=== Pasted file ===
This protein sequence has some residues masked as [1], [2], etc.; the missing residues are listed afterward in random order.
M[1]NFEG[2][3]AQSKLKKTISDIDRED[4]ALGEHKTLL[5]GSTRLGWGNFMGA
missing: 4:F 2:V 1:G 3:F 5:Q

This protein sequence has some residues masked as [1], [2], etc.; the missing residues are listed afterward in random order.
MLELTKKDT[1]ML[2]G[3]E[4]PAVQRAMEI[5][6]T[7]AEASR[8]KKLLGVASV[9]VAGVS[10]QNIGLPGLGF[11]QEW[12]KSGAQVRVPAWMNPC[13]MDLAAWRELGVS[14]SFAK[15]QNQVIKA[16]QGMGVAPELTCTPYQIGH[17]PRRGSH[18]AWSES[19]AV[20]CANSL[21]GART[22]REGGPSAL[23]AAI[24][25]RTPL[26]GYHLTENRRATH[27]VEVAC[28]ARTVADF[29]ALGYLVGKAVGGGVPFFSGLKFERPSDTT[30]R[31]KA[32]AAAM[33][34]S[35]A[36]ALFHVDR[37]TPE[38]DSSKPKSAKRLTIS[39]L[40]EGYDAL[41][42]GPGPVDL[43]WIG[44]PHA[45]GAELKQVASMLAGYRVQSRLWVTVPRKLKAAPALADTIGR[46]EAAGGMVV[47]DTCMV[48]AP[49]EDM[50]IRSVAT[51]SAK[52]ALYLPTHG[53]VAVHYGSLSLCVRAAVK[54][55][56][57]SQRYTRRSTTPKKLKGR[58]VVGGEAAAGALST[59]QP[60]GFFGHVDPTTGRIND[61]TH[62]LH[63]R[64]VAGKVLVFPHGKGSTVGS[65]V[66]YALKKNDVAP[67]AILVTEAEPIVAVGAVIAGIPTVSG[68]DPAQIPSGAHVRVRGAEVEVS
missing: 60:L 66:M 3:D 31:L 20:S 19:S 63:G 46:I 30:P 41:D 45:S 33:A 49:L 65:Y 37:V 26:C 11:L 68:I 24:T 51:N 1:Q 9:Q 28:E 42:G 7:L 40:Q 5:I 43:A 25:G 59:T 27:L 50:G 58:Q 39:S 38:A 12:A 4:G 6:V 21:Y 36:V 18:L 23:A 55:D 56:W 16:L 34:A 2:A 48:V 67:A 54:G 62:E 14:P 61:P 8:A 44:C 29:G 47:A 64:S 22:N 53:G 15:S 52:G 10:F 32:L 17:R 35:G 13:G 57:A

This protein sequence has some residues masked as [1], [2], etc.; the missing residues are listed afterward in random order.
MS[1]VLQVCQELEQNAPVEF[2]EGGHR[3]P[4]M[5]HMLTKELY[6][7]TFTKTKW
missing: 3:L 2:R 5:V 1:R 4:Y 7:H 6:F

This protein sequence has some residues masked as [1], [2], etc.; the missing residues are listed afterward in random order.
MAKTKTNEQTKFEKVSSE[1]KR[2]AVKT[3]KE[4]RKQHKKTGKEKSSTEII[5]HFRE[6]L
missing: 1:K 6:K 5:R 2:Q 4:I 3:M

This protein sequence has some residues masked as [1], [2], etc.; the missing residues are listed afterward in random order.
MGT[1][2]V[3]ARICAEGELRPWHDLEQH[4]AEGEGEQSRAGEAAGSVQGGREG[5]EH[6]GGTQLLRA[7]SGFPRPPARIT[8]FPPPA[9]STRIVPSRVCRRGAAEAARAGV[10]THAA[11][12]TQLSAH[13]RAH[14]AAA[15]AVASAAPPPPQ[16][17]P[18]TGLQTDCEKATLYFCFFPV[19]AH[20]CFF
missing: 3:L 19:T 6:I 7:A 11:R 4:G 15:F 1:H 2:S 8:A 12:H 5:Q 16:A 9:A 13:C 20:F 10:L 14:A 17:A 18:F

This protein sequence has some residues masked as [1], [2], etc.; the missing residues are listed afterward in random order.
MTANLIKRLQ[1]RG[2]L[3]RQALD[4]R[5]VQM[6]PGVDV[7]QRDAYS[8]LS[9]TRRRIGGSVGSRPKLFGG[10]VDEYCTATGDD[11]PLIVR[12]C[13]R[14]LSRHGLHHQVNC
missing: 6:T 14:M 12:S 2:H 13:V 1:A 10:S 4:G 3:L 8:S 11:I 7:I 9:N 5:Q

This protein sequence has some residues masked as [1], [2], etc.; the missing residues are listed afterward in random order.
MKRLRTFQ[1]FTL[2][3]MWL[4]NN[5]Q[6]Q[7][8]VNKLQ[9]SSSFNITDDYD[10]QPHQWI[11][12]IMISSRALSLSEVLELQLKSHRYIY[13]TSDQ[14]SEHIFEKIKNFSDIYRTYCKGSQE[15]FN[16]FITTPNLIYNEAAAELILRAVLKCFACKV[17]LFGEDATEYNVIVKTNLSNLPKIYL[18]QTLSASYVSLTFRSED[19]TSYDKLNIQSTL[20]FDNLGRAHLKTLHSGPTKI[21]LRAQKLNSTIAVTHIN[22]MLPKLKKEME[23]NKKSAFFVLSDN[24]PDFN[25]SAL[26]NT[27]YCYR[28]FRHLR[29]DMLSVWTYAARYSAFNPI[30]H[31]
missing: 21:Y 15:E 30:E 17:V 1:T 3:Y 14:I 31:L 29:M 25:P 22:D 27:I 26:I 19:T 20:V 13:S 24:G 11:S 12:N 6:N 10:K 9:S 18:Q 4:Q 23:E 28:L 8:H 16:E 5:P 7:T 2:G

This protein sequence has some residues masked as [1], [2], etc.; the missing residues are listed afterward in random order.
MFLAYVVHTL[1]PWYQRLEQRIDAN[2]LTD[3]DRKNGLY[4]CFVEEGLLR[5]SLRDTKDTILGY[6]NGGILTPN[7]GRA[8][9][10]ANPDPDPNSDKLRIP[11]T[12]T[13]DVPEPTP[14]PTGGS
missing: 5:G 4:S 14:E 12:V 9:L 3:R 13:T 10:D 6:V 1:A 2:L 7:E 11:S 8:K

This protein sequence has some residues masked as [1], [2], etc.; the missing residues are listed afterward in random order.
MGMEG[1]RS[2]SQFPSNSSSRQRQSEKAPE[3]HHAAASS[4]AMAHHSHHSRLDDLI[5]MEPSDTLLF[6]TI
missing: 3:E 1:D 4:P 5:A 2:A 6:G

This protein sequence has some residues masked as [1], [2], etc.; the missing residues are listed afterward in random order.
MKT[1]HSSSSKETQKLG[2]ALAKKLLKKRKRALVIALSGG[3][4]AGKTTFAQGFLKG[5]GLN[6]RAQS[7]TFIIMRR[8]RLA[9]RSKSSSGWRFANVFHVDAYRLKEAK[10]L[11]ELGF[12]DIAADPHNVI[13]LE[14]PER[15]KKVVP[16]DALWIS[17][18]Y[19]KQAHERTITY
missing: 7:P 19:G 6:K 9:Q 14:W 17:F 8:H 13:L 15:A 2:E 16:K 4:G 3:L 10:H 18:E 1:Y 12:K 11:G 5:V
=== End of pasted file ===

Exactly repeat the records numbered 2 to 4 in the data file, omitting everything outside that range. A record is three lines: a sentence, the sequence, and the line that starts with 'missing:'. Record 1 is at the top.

This protein sequence has some residues masked as [1], [2], etc.; the missing residues are listed afterward in random order.
MLELTKKDT[1]ML[2]G[3]E[4]PAVQRAMEI[5][6]T[7]AEASR[8]KKLLGVASV[9]VAGVS[10]QNIGLPGLGF[11]QEW[12]KSGAQVRVPAWMNPC[13]MDLAAWRELGVS[14]SFAK[15]QNQVIKA[16]QGMGVAPELTCTPYQIGH[17]PRRGSH[18]AWSES[19]AV[20]CANSL[21]GART[22]REGGPSAL[23]AAI[24][25]RTPL[26]GYHLTENRRATH[27]VEVAC[28]ARTVADF[29]ALGYLVGKAVGGGVPFFSGLKFERPSDTT[30]R[31]KA[32]AAAM[33][34]S[35]A[36]ALFHVDR[37]TPE[38]DSSKPKSAKRLTIS[39]L[40]EGYDAL[41][42]GPGPVDL[43]WIG[44]PHA[45]GAELKQVASMLAGYRVQSRLWVTVPRKLKAAPALADTIGR[46]EAAGGMVV[47]DTCMV[48]AP[49]EDM[50]IRSVAT[51]SAK[52]ALYLPTHG[53]VAVHYGSLSLCVRAAVK[54][55][56][57]SQRYTRRSTTPKKLKGR[58]VVGGEAAAGALST[59]QP[60]GFFGHVDPTTGRIND[61]TH[62]LH[63]R[64]VAGKVLVFPHGKGSTVGS[65]V[66]YALKKNDVAP[67]AILVTEAEPIVAVGAVIAGIPTVSG[68]DPAQIPSGAHVRVRGAEVEVS
missing: 60:L 66:M 3:D 31:L 20:S 19:S 63:G 46:I 30:P 41:D 45:S 33:A 49:L 65:Y 37:V 26:C 11:L 68:I 24:T 51:N 1:Q 9:Q 28:E 42:G 7:L 40:Q 5:I 43:A 25:G 59:T 27:L 50:G 58:Q 39:S 38:A 12:A 4:G 6:V 21:Y 36:V 18:L 23:A 55:D 56:W 16:L 34:A 2:A 48:V 67:A 54:G 62:E 14:P 61:P 8:A 44:C 29:G 47:A 64:S 22:N 53:G 15:S 52:G 10:F 32:L 17:R 35:G 13:G 57:A

This protein sequence has some residues masked as [1], [2], etc.; the missing residues are listed afterward in random order.
MS[1]VLQVCQELEQNAPVEF[2]EGGHR[3]P[4]M[5]HMLTKELY[6][7]TFTKTKW
missing: 3:L 2:R 5:V 1:R 4:Y 7:H 6:F

This protein sequence has some residues masked as [1], [2], etc.; the missing residues are listed afterward in random order.
MAKTKTNEQTKFEKVSSE[1]KR[2]AVKT[3]KE[4]RKQHKKTGKEKSSTEII[5]HFRE[6]L
missing: 1:K 6:K 5:R 2:Q 4:I 3:M